A. Taking the Lord’s name in vain.

Q. What makes violence “intense”?
A. An unrelenting quality and its graphic nature. For example, instead of just seeing one character punching another, the director shows close up the other character’s face being pulverized.

Q. What would count as “gory” violence?
A. Dismemberment, torture.

Q. And "action violence"?
A. More of the comic-book variety. The battle of the robots in “I, Robot” would be a good example: a sort of glossy violence that avoids being graphic -- violence that’s so obviously unreal that it tempers its negative effects, though sometimes that type can be more insidiously harmful, particularly to a young audience. But again, we take into account the context.

Harry’s Favorites

     1. I Love Lucy
     2. Masterpiece Theatre
     3. Charlie Rose
     4. The Ed Sullivan Show
     5. The Carol Burnett Show
     6. Fawlty Towers
     7. Great Performances
     8. The Sopranos
     9. The Honeymooners
     10. Inside the Actor’s Studio
Q. In terms of frequency, how much must be said or shown to merit the designation “recurring”?
A. That’s a judgment call. It’s difficult to put a number on it, but it’s not hard to recognize. In the example I used of a character’s face being pulverized, some directors make their point by showing the actor’s face once. Others seem to linger over it and to return to it again and again for no particular reason. In terms of increasing degree the adjectives we use are minimal, occasional, some, intermittent, frequent, recurring, and constant.

Q. How prominent must the on-screen action be to be “graphic”?
A. Basically, leaving little to the imagination, as with “explicit.” In the past, if one character shot another, the victim fell down and that was it. Now you can see the bullet cause the victim’s head to explode.

Q. How do you use the word “strong” in noting behavior and language?
A. “Strong” often characterizes the effect the director wants to have on the audience. Does he want to really scare the audience? Or does he want them to face a topic not often talked about, such as incest? Films like these may not have anything “objectionable” in them in the usual sense, but they may have a potentially disquieting effect on an audience to which you want to alert possible viewers.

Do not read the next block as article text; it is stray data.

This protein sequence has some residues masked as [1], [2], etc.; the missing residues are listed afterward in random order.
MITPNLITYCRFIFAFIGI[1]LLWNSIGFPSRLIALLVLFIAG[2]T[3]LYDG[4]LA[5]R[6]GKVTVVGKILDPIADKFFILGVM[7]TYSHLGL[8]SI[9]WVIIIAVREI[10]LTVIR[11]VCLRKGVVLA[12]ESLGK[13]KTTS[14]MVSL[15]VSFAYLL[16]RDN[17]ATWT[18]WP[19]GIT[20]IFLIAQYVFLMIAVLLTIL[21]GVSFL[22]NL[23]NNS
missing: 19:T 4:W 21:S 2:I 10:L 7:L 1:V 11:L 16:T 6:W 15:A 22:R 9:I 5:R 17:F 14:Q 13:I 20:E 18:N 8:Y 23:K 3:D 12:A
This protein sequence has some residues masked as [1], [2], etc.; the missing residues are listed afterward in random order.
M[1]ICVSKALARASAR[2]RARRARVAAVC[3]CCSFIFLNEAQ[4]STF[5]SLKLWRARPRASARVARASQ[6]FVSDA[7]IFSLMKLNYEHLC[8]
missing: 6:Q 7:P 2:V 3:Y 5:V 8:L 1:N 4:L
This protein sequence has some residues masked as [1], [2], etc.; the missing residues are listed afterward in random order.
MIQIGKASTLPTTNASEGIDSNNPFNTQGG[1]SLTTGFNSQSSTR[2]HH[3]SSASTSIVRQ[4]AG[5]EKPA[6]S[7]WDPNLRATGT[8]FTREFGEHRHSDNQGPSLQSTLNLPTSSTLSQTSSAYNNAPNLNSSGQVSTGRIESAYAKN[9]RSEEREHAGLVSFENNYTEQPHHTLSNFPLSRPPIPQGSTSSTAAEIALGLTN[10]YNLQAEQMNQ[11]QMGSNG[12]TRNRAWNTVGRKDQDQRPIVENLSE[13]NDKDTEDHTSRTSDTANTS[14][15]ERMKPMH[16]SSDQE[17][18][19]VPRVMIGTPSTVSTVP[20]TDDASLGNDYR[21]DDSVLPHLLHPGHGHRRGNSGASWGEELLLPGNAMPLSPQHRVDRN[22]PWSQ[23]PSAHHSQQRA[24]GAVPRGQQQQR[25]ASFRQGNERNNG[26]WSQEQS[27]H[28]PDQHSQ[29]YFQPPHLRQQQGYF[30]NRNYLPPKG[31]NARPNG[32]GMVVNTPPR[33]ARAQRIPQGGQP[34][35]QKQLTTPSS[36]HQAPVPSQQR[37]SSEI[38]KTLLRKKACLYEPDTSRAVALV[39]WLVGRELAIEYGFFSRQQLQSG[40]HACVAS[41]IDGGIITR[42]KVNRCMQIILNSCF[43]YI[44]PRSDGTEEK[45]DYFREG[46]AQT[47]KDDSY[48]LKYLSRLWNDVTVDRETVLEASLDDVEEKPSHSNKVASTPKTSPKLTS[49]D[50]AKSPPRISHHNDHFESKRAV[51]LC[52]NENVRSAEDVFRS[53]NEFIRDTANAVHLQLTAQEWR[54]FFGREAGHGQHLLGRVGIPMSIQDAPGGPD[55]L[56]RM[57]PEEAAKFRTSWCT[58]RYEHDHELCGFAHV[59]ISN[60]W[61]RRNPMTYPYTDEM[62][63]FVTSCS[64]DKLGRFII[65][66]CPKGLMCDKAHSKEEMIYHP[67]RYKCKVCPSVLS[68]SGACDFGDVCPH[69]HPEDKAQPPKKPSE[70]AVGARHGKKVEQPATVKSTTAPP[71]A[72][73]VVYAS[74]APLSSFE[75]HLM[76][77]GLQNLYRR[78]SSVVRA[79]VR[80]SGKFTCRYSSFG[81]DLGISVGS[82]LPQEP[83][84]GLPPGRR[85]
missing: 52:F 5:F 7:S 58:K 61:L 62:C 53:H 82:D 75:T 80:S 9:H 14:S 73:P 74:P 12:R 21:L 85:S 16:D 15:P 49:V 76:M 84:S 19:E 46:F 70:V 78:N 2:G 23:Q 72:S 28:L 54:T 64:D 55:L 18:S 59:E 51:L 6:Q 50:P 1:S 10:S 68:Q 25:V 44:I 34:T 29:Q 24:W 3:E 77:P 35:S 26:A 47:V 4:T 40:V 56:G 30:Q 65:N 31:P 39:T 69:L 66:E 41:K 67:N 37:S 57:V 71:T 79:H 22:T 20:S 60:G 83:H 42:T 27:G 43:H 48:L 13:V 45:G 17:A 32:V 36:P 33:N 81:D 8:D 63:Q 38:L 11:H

Q. And, despite all that, it's not just a by-the-numbers recitation of how many times an objectionable action occurs in a movie. What role does the film's tone play in arriving at a classification?
A. It can make quite a difference. Perhaps the best example is “The End of the Affair” which was a serious attempt to put on the screen a great novel about sin and redemption. The sin in question happens to be adultery, and despite several scenes that would earn another film an “O,” we gave it A–IV -- for adults with reservations -– because these scenes were in the context of a larger moral concern.

Q. Not only are there 200-plus movies you consider every year, but there are scads of television shows and specials that come your way. How do you decide which shows to look at for reviewing?
A. Of the two of three shows we review each week, it’s really a matter of seeking out the quality product. Given our fairly long lead time -– 3 or 4 weeks in advance –- many of the networks don’t have their programs available for screening that far ahead of time. PBS and HBO are the best in terms of long-lead material. PBS usually passes the quality test with flying colors, though HBO can be problematic, unless they’re doing one of their quality dramas like the Churchill movie, “The Gathering Storm,” or a solid political documentary, such as their recent “A Death in Gaza.”

Q. Do you ever fear that they'll all tend to blur together at some point?
A. [Laughing] Oh, they do. We’ve learned that if we don’t write our reviews almost immediately after seeing the film or TV program, it can be very difficult indeed. One of these days, we’ll get our “28 Days” confused with our “21 Grams.”

Q. What are some of the other activities your office performs?
A. We write a video column every week, along with a television column which includes the films airing on network television, program highlights of interesting programs we may not have the opportunity to review, seasonal wrap-ups and other pieces for Catholic News Service, such as who's likely to win the Oscars each year. Every other year, we do a “Faith on Film” festival in New York City. And we participate in the Catholic Academy for media professionals. So, as you can see it’s a pretty heavy load.
We also have a good relationship with the Motion Picture Association of America.

Q. What is the overall tone you hope to bring to your position?
A. When friends and colleagues heard I had gotten this position, some expressed a hope that I wouldn’t be too censorious. I think there’s some lingering misunderstanding about the Legion of Decency, particularly in the old days when a movie was objectionable because of suggestive costuming like a low-cut dress. Today, though, if a film has certain objectionable elements, we’re going to point out every one of them, but if it’s a superior piece of filmmaking, we say so as well.

Harry Forbes’ and David DiCerto’s reviews appear on the Web at www.usccb.org/movies and www.catholicnews.com. You can contact Forbes at hforbes@usccb.org.